• The argument that the state should provide everyone with everything they need is more often supported by those categories of the population who are generally more dependent on social support programs of the state. 51 percent of respondents over 60 support the idea of a welfare state, while among those surveyed in the 18-29 age group only 30 percent expect the state to provide them with everything they need. Similarly, 58 percent of respondents under the poverty line believe that the state should provide them with everything they need, with only 42 percent of financially well-off respondents agreeing.

  • Despite the fact that the majority of Ukrainians support the idea that the state should limit itself to guaranteeing a more equal game rules, 73% believe that the majority of the population, nevertheless, will not be able to live without constant care from the state.
  • It seems that the destabilization caused by the full-scale war has only reinforced this view. Over the year, the proportion of respondents who believed that people would not be able to live without the care of the state increased by 8%.


  • The greatest difference in opinion of the need for state care was among respondents of different ages and with different property statuses. Among the youngest age group (18-29 years old), 63% believe that the state needs to provide care. In the oldest age group (≥60 years) this thesis is supported by 81%. 65% of the financially well-off believe that most people would not be able to survive without government support; 81% of extremely poor respondents agree.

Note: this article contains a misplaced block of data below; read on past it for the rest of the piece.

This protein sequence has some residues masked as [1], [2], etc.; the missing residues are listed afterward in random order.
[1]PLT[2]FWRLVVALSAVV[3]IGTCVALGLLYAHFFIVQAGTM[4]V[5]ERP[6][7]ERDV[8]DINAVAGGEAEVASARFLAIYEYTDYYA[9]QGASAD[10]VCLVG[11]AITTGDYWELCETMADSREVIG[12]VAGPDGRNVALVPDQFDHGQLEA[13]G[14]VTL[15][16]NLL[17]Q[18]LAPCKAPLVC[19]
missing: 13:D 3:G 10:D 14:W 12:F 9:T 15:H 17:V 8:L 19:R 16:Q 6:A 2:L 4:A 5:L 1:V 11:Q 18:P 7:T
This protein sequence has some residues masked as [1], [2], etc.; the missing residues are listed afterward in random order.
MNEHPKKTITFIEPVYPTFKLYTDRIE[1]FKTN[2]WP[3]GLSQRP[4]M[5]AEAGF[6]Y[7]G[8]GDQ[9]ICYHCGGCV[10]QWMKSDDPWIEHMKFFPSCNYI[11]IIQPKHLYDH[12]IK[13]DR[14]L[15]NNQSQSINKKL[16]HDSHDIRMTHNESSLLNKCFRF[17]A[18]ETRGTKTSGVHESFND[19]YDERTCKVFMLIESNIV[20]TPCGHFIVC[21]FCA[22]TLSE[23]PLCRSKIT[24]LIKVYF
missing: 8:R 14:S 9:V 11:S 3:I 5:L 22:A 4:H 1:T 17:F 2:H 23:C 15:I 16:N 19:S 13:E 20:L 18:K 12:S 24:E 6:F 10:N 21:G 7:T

Emotions and feelings of Ukrainians during the war

  • During a full-scale war, the vast majority look toward their future and the future of Ukraine with hope. It is hope as well as optimism and anxiety that are the three key emotions of Ukrainians today, both at the personal level and at the level of the state.
  • When thinking about their own future, Ukrainians are slightly more likely to feel confused (19%) than when thinking about the future of Ukraine (9%). Conversely, when thinking about the future of the state, Ukrainians feel a little more confident (24%) than when thinking about their own future (17%).
  • When thinking about their future, women more often than men reported such emotions and feelings as confusion (+7%), hope (+7%), anxiety (+10%), and fear (+7%), but less often than men felt optimistic (-7%) and confident (-6%).
  • Ukrainians living below the poverty line are more pessimistic about their future than wealthy Ukrainians. They are 12% more likely to be frustrated, 11% more likely to be confused, 22% more likely to be anxious, 9% more likely to be afraid, and 26% less likely to be optimistic. Nevertheless, the sense of hope is almost equally strong among poor and rich.
  • Differences in feelings and emotions among respondents with different property statuses also maintain in the question of the vision of the future of Ukraine. The poorest segments of the population are 5% more likely to be confused, 9% more likely to be anxious, and 8% more likely to fear the future of the state. However, among Ukrainians living below the poverty line, a sense of hope in the context of Ukraine's future is 10% more common than among the wealthy segment of society. Financially well-off respondents were more likely to report feelings of optimism (+22%) and confidence (+14%).
  • Young people (18-29 years old) are more optimistic and confident about the future of Ukraine than people over 60 years old. However, their sense of hope for the future of the state is equally strong.


  • Compared with the year 2021 Ukrainians have significantly more often felt optimism (+12%), confidence (+16%) and hope (+23%) when thinking about the future of Ukraine. The feeling of anxiety and fear remained almost[2] at last year's level.
  • Over the time that the Democratic Initiatives Foundation has conducted surveys on respondents' emotions and feelings, the highest proportion of respondents who experienced anxiety and fear was in 2015: 39% and 15%, respectively. Compared with the results in 2015, Ukrainians today are 8% less likely to feel anxiety, thinking about the future of the state, and just as often as in 2015, fear.

1 Calculated as the difference between the share of those who trust and those who do not.

2 Difference within statistical error